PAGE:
North Korea claimed on Thursday to have conducted a successful test-firing of an intermediate-range missile.
CNN reported citing a report by the country’s military state government-run news agency that the country fired a Hwasong-10 -- also known as a Musudan -- and that it landed accurately in waters about 400 kilometers (249 miles) down range.
The statement was reiterated by a North Korean Foreign Ministry official at its embassy in Beijing.
"We are very happy. The Hwasong-10 means our transportation method has clearly succeeded. This means we can now confidently deal with whatever nuclear war the U.S. forces," Choe Sonhui, the General of the Department of U.S. Affairs of North Korea Foreign Ministry said at a news conference.
"What we are doing is trying to cope with the current situation where the United States is trying to threaten the DPRK with nuclear weapons, so we are trying to strengthen our nuclear capabilities in order to cope with threats that are imposed on the DPRK," she added, using an acronym for the country typically used by government officials.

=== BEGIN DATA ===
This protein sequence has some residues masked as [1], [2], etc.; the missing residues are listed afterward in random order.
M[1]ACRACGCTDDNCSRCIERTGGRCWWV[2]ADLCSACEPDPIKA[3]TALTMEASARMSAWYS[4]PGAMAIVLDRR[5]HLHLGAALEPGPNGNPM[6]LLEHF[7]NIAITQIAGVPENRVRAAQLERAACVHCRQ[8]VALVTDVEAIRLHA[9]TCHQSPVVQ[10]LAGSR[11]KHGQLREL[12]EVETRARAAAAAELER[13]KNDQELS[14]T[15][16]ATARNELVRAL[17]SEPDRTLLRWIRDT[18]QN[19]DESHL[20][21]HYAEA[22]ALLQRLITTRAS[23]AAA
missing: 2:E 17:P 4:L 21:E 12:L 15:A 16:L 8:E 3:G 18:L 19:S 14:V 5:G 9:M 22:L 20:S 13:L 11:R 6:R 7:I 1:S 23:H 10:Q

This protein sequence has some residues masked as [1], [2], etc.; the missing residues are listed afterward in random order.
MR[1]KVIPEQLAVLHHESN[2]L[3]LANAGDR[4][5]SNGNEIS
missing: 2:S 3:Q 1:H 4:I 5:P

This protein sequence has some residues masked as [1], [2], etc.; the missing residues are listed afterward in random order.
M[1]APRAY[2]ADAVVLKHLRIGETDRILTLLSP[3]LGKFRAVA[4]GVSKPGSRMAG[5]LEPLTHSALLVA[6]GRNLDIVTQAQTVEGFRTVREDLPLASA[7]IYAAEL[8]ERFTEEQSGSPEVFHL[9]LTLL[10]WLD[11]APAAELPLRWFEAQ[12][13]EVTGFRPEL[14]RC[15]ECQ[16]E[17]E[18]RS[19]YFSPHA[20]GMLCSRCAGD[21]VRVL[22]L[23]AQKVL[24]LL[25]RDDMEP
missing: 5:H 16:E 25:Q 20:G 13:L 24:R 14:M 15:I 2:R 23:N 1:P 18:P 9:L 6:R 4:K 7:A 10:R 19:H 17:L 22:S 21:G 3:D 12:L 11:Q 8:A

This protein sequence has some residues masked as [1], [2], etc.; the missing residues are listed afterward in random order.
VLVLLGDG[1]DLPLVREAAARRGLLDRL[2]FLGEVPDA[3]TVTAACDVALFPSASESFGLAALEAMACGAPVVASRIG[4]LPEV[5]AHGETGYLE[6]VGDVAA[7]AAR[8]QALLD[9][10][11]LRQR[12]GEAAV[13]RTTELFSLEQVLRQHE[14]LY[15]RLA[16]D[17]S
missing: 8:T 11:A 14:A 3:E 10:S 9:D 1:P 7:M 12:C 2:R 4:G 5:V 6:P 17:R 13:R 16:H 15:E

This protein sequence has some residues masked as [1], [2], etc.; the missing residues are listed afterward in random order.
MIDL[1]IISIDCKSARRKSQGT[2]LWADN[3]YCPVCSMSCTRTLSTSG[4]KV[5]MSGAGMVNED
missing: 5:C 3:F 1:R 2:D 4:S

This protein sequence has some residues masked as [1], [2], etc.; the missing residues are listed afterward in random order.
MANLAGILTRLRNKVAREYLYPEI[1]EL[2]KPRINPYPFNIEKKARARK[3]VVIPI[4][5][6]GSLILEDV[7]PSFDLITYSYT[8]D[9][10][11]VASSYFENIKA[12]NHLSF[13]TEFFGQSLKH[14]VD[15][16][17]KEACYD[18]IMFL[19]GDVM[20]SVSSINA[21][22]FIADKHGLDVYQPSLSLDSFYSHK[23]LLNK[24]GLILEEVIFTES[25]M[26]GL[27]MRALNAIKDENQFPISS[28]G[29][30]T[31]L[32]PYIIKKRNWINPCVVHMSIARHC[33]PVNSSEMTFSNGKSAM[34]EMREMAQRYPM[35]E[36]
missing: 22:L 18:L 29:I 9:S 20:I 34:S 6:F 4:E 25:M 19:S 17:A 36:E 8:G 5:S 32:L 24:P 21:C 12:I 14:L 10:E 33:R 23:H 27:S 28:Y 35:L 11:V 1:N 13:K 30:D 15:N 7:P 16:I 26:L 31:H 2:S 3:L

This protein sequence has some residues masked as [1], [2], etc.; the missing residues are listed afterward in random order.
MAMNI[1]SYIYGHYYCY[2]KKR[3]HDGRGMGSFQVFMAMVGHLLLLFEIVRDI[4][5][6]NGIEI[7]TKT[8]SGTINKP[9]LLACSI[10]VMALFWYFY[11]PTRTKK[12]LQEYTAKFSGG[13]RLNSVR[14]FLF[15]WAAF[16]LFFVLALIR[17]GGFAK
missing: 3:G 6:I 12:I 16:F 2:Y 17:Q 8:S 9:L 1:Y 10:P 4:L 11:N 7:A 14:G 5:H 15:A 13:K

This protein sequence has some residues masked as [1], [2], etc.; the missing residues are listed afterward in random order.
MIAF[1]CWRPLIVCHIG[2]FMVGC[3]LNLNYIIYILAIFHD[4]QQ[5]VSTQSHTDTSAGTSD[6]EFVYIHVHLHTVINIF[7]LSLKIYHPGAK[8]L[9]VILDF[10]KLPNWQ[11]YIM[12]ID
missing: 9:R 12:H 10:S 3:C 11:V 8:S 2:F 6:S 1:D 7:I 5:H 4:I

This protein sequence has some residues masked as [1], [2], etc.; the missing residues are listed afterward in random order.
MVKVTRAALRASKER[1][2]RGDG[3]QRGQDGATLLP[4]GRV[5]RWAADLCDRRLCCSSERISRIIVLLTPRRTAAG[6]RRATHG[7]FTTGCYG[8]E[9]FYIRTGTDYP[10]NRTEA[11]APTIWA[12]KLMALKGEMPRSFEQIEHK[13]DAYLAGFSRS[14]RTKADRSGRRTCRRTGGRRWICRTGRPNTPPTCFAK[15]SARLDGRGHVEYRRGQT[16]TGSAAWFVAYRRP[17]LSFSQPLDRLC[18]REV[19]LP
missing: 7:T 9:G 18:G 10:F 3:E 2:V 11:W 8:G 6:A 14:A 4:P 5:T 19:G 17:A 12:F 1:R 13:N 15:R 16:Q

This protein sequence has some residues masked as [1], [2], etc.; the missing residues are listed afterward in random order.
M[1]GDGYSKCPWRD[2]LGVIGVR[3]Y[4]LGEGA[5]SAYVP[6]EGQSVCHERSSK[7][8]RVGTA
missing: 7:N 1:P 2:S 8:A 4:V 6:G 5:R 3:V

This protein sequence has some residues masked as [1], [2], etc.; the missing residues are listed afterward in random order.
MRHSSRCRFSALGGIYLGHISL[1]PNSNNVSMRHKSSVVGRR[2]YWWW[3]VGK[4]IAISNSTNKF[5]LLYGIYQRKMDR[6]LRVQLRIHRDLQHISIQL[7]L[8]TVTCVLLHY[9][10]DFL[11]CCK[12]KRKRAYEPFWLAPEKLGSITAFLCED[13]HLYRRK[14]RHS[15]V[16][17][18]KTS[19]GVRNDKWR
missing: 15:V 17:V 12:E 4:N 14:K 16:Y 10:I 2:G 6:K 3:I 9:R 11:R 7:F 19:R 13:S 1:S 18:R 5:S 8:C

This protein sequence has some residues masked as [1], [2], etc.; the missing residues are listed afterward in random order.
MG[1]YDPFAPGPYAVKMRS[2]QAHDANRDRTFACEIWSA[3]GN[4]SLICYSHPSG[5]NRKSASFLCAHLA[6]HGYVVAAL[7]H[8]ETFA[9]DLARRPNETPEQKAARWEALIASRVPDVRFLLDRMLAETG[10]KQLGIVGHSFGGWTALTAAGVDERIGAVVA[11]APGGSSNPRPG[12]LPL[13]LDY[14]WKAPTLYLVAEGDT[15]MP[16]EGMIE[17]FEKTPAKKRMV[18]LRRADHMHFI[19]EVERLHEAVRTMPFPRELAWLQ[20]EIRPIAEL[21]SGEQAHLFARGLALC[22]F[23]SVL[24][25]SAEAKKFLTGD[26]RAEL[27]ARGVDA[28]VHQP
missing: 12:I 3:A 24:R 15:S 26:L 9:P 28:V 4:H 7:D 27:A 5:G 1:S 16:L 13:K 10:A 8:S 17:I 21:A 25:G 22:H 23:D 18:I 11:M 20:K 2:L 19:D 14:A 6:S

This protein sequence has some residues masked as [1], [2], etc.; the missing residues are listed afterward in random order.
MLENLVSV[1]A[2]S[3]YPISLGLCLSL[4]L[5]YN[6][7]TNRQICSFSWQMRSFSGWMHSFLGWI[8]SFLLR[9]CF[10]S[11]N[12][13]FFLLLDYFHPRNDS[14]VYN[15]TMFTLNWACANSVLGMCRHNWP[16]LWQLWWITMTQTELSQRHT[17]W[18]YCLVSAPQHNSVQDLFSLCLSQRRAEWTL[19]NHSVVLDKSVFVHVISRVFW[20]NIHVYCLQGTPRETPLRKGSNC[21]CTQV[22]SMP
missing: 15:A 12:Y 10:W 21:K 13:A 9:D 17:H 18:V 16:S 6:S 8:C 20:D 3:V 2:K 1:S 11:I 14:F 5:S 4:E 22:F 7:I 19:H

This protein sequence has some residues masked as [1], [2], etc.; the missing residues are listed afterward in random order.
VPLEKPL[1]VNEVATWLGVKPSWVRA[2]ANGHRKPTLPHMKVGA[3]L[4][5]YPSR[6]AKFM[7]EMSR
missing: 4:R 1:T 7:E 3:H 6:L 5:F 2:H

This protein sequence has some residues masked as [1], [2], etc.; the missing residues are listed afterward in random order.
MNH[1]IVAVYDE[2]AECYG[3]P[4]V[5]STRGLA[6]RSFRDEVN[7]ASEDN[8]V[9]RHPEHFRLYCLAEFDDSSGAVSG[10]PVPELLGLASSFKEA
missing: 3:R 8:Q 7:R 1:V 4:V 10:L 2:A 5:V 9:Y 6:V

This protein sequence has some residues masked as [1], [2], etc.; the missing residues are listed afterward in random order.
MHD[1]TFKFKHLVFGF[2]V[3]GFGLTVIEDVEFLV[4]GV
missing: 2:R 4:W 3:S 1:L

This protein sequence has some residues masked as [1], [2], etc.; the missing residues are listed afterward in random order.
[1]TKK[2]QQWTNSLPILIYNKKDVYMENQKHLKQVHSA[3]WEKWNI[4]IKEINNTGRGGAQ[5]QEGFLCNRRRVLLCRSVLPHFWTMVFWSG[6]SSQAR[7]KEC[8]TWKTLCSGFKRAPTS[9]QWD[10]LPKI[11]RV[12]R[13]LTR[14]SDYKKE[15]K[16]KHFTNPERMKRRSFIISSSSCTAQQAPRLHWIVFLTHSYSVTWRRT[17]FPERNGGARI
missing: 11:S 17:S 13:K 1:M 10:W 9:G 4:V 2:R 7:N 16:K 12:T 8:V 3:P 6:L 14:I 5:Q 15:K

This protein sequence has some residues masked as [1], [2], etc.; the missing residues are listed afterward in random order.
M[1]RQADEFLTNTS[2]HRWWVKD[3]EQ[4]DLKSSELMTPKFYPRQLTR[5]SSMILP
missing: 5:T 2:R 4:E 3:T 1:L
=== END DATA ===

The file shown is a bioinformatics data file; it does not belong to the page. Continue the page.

However, South Korean and U.S. officials previously said that North Korea had fired two Musudan intermediate-range missiles from its eastern coast on Wednesday morning, including one that traveled 400 kilometers before it fell into the Sea of Japan.
The other flew 150 kilometers (93 miles) and is considered a failed launch, according to a South Korean military official.
North Korea has previously made at least four previous attempts this year to test Musudan missiles.